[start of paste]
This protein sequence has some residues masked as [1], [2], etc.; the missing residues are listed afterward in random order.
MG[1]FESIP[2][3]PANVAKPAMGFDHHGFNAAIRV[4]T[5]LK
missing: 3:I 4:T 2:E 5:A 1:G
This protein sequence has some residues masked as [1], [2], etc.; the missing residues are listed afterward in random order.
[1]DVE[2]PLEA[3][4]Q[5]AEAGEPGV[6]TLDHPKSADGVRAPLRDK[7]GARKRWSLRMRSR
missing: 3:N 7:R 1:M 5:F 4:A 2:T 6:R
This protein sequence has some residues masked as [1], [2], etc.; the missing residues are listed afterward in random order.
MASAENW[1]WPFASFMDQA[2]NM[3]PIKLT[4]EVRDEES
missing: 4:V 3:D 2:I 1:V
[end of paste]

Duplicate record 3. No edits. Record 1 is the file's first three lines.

This protein sequence has some residues masked as [1], [2], etc.; the missing residues are listed afterward in random order.
MASAENW[1]WPFASFMDQA[2]NM[3]PIKLT[4]EVRDEES
missing: 4:V 3:D 2:I 1:V